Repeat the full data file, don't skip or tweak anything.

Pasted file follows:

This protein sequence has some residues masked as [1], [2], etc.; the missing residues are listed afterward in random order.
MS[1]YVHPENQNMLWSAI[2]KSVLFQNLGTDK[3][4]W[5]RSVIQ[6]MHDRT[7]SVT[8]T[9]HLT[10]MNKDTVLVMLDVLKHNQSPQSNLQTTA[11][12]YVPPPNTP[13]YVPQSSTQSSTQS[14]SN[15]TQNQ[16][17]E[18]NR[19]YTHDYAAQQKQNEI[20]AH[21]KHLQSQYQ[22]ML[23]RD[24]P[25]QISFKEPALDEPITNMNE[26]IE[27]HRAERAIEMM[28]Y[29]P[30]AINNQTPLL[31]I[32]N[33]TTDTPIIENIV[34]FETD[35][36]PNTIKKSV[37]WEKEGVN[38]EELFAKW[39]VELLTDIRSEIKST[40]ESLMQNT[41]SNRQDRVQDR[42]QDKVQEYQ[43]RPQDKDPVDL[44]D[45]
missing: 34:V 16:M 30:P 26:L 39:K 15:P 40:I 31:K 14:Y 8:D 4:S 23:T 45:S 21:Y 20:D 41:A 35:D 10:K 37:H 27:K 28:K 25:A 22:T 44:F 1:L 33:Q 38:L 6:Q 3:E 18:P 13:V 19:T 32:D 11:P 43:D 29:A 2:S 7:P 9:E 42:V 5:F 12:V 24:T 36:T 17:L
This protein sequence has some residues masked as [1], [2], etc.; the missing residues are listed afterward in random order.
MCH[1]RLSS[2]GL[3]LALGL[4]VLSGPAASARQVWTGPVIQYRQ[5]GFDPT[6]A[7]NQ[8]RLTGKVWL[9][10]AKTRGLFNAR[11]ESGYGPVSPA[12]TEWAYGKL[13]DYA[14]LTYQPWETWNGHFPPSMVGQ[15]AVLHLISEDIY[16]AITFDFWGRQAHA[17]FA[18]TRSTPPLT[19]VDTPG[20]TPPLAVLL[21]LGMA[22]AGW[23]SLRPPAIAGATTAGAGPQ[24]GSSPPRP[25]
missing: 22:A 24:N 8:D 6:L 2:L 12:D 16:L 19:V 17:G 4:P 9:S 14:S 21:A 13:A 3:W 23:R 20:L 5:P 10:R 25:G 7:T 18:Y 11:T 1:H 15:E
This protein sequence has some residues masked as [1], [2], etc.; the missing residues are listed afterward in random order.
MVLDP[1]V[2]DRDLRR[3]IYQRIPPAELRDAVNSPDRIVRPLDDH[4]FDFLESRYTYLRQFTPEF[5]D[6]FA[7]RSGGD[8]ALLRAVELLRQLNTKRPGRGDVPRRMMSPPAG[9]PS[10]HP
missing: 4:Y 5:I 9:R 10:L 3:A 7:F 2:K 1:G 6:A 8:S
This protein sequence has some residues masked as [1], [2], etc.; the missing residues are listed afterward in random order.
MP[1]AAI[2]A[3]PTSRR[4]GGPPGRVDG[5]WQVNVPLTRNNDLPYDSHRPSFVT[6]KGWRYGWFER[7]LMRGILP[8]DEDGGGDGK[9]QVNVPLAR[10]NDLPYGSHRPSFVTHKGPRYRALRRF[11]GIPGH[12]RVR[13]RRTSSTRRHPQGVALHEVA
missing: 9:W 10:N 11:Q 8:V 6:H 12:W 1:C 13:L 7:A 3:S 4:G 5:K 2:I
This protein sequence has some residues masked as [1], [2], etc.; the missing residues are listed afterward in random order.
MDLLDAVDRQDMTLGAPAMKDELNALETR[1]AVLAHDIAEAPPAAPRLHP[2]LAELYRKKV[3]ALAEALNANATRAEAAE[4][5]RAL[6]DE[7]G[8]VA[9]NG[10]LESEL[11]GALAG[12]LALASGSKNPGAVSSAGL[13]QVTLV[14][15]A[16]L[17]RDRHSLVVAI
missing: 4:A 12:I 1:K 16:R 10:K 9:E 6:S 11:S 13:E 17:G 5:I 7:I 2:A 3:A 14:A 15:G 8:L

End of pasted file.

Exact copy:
This protein sequence has some residues masked as [1], [2], etc.; the missing residues are listed afterward in random order.
MS[1]YVHPENQNMLWSAI[2]KSVLFQNLGTDK[3][4]W[5]RSVIQ[6]MHDRT[7]SVT[8]T[9]HLT[10]MNKDTVLVMLDVLKHNQSPQSNLQTTA[11][12]YVPPPNTP[13]YVPQSSTQSSTQS[14]SN[15]TQNQ[16][17]E[18]NR[19]YTHDYAAQQKQNEI[20]AH[21]KHLQSQYQ[22]ML[23]RD[24]P[25]QISFKEPALDEPITNMNE[26]IE[27]HRAERAIEMM[28]Y[29]P[30]AINNQTPLL[31]I[32]N[33]TTDTPIIENIV[34]FETD[35][36]PNTIKKSV[37]WEKEGVN[38]EELFAKW[39]VELLTDIRSEIKST[40]ESLMQNT[41]SNRQDRVQDR[42]QDKVQEYQ[43]RPQDKDPVDL[44]D[45]
missing: 34:V 16:M 30:P 26:L 39:K 15:P 40:I 31:K 14:Y 8:D 4:S 23:T 45:S 21:Y 20:D 41:A 35:D 10:K 37:H 27:K 28:K 25:A 22:T 44:F 1:L 33:Q 38:L 6:Q 3:E 18:P 13:V 19:T 32:D 11:P 43:D 29:A 2:S 7:P 9:E 42:V 5:F 12:V 24:T 36:T 17:L
This protein sequence has some residues masked as [1], [2], etc.; the missing residues are listed afterward in random order.
MCH[1]RLSS[2]GL[3]LALGL[4]VLSGPAASARQVWTGPVIQYRQ[5]GFDPT[6]A[7]NQ[8]RLTGKVWL[9][10]AKTRGLFNAR[11]ESGYGPVSPA[12]TEWAYGKL[13]DYA[14]LTYQPWETWNGHFPPSMVGQ[15]AVLHLISEDIY[16]AITFDFWGRQAHA[17]FA[18]TRSTPPLT[19]VDTPG[20]TPPLAVLL[21]LGMA[22]AGW[23]SLRPPAIAGATTAGAGPQ[24]GSSPPRP[25]
missing: 22:A 24:N 8:D 6:L 2:L 12:D 16:L 19:V 17:G 4:P 9:S 14:S 21:A 13:A 3:W 23:R 20:L 5:P 10:R 25:G 7:T 18:Y 11:T 1:H 15:E
This protein sequence has some residues masked as [1], [2], etc.; the missing residues are listed afterward in random order.
MVLDP[1]V[2]DRDLRR[3]IYQRIPPAELRDAVNSPDRIVRPLDDH[4]FDFLESRYTYLRQFTPEF[5]D[6]FA[7]RSGGD[8]ALLRAVELLRQLNTKRPGRGDVPRRMMSPPAG[9]PS[10]HP
missing: 4:Y 5:I 9:R 10:L 3:A 7:F 2:K 1:G 6:A 8:S
This protein sequence has some residues masked as [1], [2], etc.; the missing residues are listed afterward in random order.
MP[1]AAI[2]A[3]PTSRR[4]GGPPGRVDG[5]WQVNVPLTRNNDLPYDSHRPSFVT[6]KGWRYGWFER[7]LMRGILP[8]DEDGGGDGK[9]QVNVPLAR[10]NDLPYGSHRPSFVTHKGPRYRALRRF[11]GIPGH[12]RVR[13]RRTSSTRRHPQGVALHEVA
missing: 9:W 10:N 11:Q 8:V 6:H 12:W 1:C 13:L 7:A 3:S 4:G 5:K 2:I
This protein sequence has some residues masked as [1], [2], etc.; the missing residues are listed afterward in random order.
MDLLDAVDRQDMTLGAPAMKDELNALETR[1]AVLAHDIAEAPPAAPRLHP[2]LAELYRKKV[3]ALAEALNANATRAEAAE[4][5]RAL[6]DE[7]G[8]VA[9]NG[10]LESEL[11]GALAG[12]LALASGSKNPGAVSSAGL[13]QVTLV[14][15]A[16]L[17]RDRHSLVVAI
missing: 4:A 12:I 1:K 16:R 10:K 9:E 6:S 11:S 13:E 17:G 5:I 7:I 2:A 3:A 14:A 15:G 8:L